Can our judgements as educators be credible? Might the empirical evidence we see, hear and think emphasise a more informed approach to evidence-based teaching? In fact, can it be that instead of evidence-based we perhaps adopt an evidence-informed teaching practice?

As Dylan Wiliam suggested in 2015 “…the simple truth is that, in education, everything works somewhere and nothing works everywhere.” So are we to continuously believe the headlines we read – homework is bad, feedback is good, funding is not making a difference in our schools, or will we ever be able to make and follow through on our beliefs based on evidence-informed judgements? Are we to continuously answer to policy driven practice? What changes need to happen to successfully marry policy, practice, theory and experience in education AND have it truly enhance this highly complex and multifaceted notion of effective pedagogy?

Again and again the importance of giving time to educators so they can collaborate, attend PD, collect and analyse data. Here the implementation gap between policy and practice appears. There is no one answer, yet I think we all agree that evidence of student progress is required to inform practice and influence what teachers do. Justin Matthys (Maths Pathways) uttered one of my favourite lines of the first day “What matters is growth along a continuum – not keeping up with the course.” I wish more teachers would take heed of this advice.

Know your staff...

Know your staff…

I have always maintained that to ‘learn’ your students is a most effective way to assist them in their own learning and to experience ‘success’. The same can also be said in this final message visualised here in a slide presented by Jeff Symms: Know your staff…

End of the first day.

Thanks for reading 🙂

Day 2 reflections here

“Cook dinner, don’t just supply the ingredients” (Tomlinson)

You know when you hear something that really gels with you? It’s that moment when culture meets a light bulb moment and suddenly you know. You know this is something that just has to be said.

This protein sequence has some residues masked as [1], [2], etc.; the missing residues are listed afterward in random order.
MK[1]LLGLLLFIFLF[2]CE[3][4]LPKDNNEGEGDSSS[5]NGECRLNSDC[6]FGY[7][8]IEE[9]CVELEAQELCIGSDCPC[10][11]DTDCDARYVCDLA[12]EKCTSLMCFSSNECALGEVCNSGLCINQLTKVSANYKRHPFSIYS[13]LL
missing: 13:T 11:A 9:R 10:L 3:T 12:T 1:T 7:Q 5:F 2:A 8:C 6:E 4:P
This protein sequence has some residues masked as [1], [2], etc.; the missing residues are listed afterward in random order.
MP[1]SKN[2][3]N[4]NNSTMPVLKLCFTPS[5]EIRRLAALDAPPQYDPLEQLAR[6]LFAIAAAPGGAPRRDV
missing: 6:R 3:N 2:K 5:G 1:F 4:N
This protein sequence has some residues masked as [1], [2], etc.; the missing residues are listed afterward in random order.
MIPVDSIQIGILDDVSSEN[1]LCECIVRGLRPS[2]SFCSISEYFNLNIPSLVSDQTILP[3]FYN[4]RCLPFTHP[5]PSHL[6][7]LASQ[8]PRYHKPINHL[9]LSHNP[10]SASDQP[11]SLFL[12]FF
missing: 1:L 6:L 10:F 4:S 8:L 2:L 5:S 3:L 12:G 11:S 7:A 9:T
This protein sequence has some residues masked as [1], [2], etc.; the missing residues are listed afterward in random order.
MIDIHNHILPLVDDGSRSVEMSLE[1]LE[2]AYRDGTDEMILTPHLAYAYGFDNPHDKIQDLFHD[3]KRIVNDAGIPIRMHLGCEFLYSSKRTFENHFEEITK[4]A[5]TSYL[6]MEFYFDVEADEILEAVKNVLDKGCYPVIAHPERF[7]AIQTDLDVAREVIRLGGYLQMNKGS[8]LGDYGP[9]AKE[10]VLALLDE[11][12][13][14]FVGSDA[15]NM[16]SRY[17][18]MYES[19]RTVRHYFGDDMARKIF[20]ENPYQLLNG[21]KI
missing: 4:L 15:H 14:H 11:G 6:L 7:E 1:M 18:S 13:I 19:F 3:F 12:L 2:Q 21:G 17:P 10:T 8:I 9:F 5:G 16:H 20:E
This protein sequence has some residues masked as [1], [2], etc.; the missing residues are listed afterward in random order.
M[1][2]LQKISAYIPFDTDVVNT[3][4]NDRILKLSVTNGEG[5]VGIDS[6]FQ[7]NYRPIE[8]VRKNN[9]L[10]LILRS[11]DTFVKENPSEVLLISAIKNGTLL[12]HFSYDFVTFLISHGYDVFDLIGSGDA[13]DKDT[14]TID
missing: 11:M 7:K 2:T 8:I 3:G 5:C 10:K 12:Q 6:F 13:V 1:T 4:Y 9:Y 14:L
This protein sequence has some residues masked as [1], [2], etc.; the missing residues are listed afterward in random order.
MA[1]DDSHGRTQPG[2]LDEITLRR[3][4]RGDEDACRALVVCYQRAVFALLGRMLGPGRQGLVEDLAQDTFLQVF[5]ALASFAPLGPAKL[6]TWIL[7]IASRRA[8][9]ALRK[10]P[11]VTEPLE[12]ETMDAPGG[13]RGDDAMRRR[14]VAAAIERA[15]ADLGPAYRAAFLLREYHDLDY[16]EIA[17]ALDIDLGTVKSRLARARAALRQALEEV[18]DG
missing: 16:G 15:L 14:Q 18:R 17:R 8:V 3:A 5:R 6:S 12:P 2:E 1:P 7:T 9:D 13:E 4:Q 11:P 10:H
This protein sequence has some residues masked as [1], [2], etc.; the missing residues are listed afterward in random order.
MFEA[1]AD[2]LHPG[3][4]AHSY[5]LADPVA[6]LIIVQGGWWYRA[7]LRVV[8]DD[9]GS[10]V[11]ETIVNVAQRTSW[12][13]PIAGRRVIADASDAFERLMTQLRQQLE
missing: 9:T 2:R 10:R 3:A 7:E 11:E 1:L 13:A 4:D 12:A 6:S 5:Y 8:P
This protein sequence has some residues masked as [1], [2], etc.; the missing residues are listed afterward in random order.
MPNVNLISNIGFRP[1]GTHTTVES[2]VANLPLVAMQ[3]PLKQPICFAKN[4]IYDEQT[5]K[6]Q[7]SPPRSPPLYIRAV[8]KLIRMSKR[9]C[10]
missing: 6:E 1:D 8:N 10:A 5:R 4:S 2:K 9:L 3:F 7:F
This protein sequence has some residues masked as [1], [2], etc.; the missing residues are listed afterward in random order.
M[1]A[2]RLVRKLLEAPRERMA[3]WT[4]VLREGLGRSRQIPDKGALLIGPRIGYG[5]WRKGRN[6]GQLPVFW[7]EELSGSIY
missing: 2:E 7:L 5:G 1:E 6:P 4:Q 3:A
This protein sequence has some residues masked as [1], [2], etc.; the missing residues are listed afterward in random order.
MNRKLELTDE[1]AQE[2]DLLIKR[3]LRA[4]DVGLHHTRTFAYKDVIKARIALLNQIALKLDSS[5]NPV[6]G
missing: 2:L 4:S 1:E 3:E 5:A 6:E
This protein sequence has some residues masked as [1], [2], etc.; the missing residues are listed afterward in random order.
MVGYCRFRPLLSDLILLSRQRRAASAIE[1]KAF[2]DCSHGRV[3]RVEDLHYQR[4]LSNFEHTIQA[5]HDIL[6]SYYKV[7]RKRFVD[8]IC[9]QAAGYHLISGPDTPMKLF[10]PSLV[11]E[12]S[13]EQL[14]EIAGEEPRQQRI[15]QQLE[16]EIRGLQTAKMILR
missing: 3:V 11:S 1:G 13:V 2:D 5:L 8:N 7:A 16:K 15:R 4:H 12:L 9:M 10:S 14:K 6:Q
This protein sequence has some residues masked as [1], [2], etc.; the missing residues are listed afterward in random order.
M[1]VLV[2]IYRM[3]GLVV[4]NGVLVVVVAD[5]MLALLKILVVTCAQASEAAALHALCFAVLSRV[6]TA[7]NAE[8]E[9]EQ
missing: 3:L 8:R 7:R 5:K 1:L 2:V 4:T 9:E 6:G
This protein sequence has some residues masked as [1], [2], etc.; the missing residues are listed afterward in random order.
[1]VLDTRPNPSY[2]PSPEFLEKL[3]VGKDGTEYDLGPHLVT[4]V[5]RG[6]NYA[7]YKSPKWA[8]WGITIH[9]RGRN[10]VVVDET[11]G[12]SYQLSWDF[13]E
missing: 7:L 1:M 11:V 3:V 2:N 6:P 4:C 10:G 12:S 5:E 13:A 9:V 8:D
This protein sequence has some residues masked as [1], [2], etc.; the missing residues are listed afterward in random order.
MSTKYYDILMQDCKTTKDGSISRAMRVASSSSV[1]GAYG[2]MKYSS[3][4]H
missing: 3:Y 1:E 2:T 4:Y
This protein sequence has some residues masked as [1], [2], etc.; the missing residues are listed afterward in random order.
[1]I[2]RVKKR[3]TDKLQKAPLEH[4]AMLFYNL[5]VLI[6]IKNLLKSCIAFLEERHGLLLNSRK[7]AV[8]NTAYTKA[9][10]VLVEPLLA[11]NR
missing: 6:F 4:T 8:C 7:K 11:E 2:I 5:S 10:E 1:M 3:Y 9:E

That light bulb moment

That light bulb moment

The other day it happened to me, sitting in the ACEL conference listening to Carol Tomlinson talking differentiation. Now this was not the first or even second time I’ve had the pleasure to hear her speak in person. I had even heard the differentiated story she told, but it was the first time I connected with it in a new way.  It really brings to the fore the idea of readiness to learn. In order to learn, one must be open to learning. So when we teach, how do we know whether our students are ready to learn? How do we know if we are ready to learn from them in return?

Tomlinson at ACEL conference 2016

Tomlinson at ACEL conference 2016

Tomlinson compares the ingredients for dinner with that of curriculum. As ingredients, they stand alone but have very little to offer unless combined with other ingredients to make a meal. In fact, depending on the ingredients one can make a myriad of meals using them in different combinations. Let’s take similar ingredients to those that Tomlinson uses in her comparison:

 

Ingredients

Ingredients

The above, when combined, will make a meal (or 5 if you live at my place – if you want a list, I’d be happy to forward one) – the same as all the components of teaching. Teaching isn’t just one ingredient but should be a whole lot of ingredients which are combined to create a great learning experience. In combining the ingredients, however, one doesn’t necessarily have to use them all in every meal but they can be used in different combinations. Teaching is like this too. These ingredients on their own are not very inviting – but in combinations can make a number of really appetising meals.

So let’s compare this idea to teaching. What are some of the ingredients in teaching and learning?

Relationship? I suggest kilos and kilos of it. In fact, in my opinion, there is very little, if any teaching or learning that happens without this ingredient.

Curriculum – knowledge and skills?

Assessment – formative and summative?

Differentiation?

Environment – inviting and safe?

Emotional Intelligence?

Curiosity?

Imagination?

FUN?

Communication?

Collaboration?

Policy?

What else would you add?

Share the commitment to teaching and learning

Share the commitment to teaching and learning

In teaching and learning, there may be any combination of the above and more. Each class would need more or less of these depending on the needs of the students in that particular class. Even if one is teaching the same content to the same year level in two different classes, the ingredients would not be identical in both type and quantity. So when planning your next ‘cooking’ session with your class think carefully about the ingredients and combine them in such a way that really gels with your class. Take the time to ask your students, ‘What would you like for dinner?’ It will help you to become a much better cook, I guarantee it and ultimately they’ll enjoy the meal a whole lot more.

Dinner's READY!!!!

Dinner’s READY!!!!

 

 

Thanks for reading 🙂